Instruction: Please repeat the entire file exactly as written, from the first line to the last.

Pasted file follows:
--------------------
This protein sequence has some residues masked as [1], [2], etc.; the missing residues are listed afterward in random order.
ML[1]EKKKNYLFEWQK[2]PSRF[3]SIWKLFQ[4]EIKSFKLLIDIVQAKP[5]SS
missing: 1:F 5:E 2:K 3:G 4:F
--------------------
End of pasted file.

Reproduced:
This protein sequence has some residues masked as [1], [2], etc.; the missing residues are listed afterward in random order.
ML[1]EKKKNYLFEWQK[2]PSRF[3]SIWKLFQ[4]EIKSFKLLIDIVQAKP[5]SS
missing: 1:F 5:E 2:K 3:G 4:F